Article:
18 Feb 2006, 09:32

  2. I'll be voting for the motion. Positive discrimination has its place, in institutions where discrimination has been rife. But can anyone honestly say that the Union has in the past discriminated against women as employees? Is there a structural bias in favour of male employees?

    Is there heck. If positive discrimination has been used in the Union's employment policies, it sounds to me as if someone is imposing an agenda on the Union because they want to see more women employed there. Which is blatant discrimination and, moreover, hypocrisy.

    18 Feb 2006, 09:55

  3. I admire your work and your determination to get this stupidity resolved.

    However, wouldn't another method be to simply let the Union get on with its silly little games? Most people, both here and in the outside world, know that it's an inward-looking organisation and its views don't represent students'. And it's not as if the Cabinet or Parliament is going to suddenly sit up and take notice of what it says.

    I used to get annoyed by its silly pronouncements too, but I'm increasingly ignoring it. If it goes on as it is now then I doubt it'll be around in its present form in ten years' time.

    18 Feb 2006, 10:24

  4. With the background and explanation it makes more sense. I guess my reservations stemed from the mistrust I have with the Union 'machine' in that I knew what the policy said but I was cautious that there might be some hidden motives in it.

    18 Feb 2006, 11:05

  5. Describing the current situation of Union policy Steven said,

    The University of Warwick Student's Union supports the idea that employers should be able to differentiate candidates on the basis of a purely ascribed characteristic, gender, something which the candidate has no control over.

    That isn't really true, UWSU gave it's support to a document (available here) which supported the idea of positive discrimination on the basis of gender only in public institutions and only in certain cases identified as needing such "special temporary measures". That just isn't the same as saying we support positive gener discrimination in the general case. I understand that many people may disagree with what the Union has actually done, but be clear what that is.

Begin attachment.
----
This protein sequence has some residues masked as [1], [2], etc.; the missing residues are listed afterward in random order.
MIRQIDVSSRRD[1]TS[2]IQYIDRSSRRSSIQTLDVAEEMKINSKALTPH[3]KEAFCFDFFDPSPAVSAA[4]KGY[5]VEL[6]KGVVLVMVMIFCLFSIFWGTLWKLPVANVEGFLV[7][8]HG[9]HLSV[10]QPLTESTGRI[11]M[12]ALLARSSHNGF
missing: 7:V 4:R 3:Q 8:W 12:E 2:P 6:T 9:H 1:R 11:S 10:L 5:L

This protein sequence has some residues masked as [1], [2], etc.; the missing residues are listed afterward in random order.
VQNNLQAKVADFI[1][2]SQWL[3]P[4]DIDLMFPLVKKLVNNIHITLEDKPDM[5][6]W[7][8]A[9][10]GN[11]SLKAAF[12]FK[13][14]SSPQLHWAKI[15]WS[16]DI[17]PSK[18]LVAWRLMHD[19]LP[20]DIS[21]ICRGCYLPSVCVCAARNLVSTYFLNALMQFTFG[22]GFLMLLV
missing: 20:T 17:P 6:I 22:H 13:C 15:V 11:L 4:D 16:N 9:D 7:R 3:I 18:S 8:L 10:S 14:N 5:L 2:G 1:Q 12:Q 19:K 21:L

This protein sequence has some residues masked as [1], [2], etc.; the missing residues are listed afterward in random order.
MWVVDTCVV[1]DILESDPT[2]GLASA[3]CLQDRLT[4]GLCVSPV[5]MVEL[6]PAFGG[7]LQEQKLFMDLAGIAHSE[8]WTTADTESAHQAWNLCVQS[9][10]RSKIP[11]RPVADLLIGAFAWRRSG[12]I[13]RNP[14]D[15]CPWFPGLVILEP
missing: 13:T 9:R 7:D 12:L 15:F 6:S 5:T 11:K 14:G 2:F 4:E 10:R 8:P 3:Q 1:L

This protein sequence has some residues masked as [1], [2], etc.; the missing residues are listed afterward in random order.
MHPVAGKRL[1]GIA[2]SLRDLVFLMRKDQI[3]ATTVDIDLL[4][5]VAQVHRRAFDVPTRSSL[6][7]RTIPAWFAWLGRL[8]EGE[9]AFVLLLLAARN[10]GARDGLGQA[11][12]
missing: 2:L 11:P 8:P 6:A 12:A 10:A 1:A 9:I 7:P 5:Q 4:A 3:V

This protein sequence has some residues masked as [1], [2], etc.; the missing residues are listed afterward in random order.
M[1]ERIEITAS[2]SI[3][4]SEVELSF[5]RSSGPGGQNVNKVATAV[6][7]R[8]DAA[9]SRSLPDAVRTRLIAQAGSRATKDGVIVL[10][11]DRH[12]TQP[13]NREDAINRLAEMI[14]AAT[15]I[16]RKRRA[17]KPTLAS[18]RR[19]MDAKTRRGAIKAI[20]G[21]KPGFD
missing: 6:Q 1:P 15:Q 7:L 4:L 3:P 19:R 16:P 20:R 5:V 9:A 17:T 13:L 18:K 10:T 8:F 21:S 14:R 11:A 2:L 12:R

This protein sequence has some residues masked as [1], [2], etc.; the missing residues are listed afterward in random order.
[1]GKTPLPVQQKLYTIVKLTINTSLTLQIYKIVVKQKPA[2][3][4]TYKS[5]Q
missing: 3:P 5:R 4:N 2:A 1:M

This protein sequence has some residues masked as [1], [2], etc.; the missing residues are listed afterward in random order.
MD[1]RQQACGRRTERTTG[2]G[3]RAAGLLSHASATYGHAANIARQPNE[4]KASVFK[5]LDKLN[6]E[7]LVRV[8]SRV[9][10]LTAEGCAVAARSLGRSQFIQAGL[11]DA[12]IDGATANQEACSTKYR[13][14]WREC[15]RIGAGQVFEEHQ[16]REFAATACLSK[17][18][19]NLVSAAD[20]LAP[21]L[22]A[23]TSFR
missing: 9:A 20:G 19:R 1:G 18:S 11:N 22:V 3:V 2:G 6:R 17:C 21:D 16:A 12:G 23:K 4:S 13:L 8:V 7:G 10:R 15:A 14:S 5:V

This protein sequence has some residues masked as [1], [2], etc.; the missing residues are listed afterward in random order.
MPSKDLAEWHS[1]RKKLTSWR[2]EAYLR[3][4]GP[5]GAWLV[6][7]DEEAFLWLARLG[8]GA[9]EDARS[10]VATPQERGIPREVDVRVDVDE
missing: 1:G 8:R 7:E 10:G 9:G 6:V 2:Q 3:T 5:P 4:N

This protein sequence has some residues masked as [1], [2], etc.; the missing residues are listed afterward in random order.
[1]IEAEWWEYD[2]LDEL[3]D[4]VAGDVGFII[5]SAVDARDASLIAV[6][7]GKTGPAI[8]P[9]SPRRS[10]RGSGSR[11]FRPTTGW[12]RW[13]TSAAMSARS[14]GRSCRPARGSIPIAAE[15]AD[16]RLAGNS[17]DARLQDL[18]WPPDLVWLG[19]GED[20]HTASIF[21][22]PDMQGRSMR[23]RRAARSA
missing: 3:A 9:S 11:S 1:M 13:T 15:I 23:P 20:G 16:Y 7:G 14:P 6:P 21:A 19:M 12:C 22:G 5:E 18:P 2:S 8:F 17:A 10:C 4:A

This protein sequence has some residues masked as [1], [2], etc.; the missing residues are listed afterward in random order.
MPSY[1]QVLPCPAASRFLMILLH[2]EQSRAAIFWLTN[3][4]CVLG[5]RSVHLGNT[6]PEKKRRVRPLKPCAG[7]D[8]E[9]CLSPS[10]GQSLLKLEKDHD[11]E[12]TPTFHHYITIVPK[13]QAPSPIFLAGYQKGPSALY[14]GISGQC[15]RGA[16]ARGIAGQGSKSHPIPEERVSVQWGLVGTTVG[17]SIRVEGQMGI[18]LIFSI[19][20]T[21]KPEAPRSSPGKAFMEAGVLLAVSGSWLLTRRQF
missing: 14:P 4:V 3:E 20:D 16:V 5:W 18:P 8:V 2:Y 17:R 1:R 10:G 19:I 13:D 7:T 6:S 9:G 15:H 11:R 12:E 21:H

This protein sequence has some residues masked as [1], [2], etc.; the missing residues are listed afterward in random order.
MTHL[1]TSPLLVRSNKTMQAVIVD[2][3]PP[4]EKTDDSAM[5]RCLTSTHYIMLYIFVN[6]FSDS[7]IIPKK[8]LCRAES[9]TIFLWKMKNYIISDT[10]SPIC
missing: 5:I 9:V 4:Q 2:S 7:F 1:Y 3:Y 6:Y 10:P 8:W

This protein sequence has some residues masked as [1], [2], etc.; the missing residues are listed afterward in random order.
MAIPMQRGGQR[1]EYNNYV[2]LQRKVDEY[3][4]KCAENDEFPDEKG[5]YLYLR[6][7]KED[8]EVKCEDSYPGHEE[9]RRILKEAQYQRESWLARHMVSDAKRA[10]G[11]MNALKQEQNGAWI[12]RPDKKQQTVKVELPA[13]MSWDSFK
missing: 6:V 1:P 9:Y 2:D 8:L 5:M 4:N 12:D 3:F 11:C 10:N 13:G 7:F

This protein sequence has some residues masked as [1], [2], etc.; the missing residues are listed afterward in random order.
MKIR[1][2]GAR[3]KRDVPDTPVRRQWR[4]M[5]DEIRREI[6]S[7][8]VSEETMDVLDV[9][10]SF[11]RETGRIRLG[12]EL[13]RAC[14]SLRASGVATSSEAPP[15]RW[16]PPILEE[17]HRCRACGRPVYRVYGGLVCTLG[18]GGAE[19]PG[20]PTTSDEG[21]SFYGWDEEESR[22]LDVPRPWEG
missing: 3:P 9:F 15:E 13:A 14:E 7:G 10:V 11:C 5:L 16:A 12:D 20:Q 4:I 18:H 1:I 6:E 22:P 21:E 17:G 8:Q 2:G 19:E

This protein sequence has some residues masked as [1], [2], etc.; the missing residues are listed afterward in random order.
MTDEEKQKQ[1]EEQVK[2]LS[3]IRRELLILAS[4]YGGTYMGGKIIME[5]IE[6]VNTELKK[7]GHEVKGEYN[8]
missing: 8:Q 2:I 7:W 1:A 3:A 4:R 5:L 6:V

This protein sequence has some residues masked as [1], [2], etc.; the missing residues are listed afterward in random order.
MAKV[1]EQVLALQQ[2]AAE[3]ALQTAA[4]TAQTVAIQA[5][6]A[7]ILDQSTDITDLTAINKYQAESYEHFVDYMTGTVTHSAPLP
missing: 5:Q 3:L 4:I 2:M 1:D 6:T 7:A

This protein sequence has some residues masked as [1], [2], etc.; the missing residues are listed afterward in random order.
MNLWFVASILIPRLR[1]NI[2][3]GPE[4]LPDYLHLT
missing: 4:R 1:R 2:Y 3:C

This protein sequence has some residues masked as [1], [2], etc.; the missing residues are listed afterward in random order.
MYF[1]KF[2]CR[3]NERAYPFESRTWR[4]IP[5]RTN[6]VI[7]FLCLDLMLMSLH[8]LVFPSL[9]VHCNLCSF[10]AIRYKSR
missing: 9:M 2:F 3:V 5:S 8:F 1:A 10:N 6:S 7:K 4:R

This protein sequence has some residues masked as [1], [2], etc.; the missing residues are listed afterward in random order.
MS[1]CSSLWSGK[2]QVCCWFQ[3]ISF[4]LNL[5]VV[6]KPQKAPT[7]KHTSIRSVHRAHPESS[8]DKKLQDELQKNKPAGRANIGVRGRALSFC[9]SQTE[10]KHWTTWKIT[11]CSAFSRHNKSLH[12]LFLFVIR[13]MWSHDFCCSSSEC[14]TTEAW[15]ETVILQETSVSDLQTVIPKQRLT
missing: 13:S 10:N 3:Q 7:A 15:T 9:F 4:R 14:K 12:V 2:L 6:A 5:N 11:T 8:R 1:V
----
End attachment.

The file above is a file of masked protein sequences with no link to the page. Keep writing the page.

18 Feb 2006, 11:08

  6. Ah – good. A student willing to use the democratic tools available to secure what he believes is right.

    The better arguments against positive discrimination have already been made. All I have to say is hear hear!

    18 Feb 2006, 11:18

  7. Nich, apologies for being unclear, and possibly inacurate in my post, but there is a problem with the line from the WASS document. It asks for PGD to be avaliable as a tool, now if at the moment, your problem is that basically men employ men, then why if they had PGD avaliable as a tool would they actually use it? It will need to be forced, and some sort of loose quota system set up, this is really, really bad.

    19 Feb 2006, 09:33

  8. You say:

    your problem is that basically men employ men

    which is nice to know, because I had never realised that was the extent of my thinking on the issue.

    19 Feb 2006, 11:42

  9. On reflection that was a little too sarcastic. However, whilst I don't really want to spend half an hour or more explaining exactly what I do think about gender discrimination and positive discrimination, summarising my views as (to paraphrase) "men employ men so lets let men discriminate in favour of women" is definitely misleading.

    20 Feb 2006, 09:39

  10. Yes, you're right, that is massively misleading, my comment is phrased very badly, I only meant to address you specifically with the first sentence, the rest was meant for a wider audience. And I wasn't trying to make it seem that that was your only view on the issue, but when I spoke to you that seemed to be one of your main concerns.

    20 Feb 2006, 15:57

  11. Does anyone else hate beaurocracy?

    20 Feb 2006, 16:27

  12. Just noticed that if you go to Google and type:
    'Positive Gender Discrimination' and click 'I'm Feeling Lucky' then…

    24 Feb 2006, 00:30

  13. wicked.
    did they make the term up or what?

    28 Feb 2006, 01:47

  14. No, I did.

    28 Feb 2006, 08:32

  15. What he means is positive discrimination on the grounds of gender. We should really have changed that at composite as I've just realised that the motion refers to something that doesn't really make sense. Ignoring the "positive", "gender discrimination" sounds like an ability to determine what gener someone is, so "positive gender discrimination" would be an ability to be sure you know what someone's gender is. As a result a strict reading of the motion implies that the Union doesn't think any institution should know for sure what gender anyone is.

    However, (sadly) I think sanity will probably prevail and the motion will be taken in the sense it was intended.

    28 Feb 2006, 14:33

  16. "Gender discrimination is any distinction, exclusion, restriction or preference based on gender, which has the purpose or effect of nullifying or impairing the recognition, enjoyment or exercise of human rights and freedoms in all spheres of society under equal terms."

    I think there is a case for calling it Positive Sex Discrimination, or whatever you want, but the intent of the motion is clear I think, and it isn't the only thing with more than one name.

    28 Feb 2006, 17:27

  17. I was kind of joking.

    01 Mar 2006, 21:12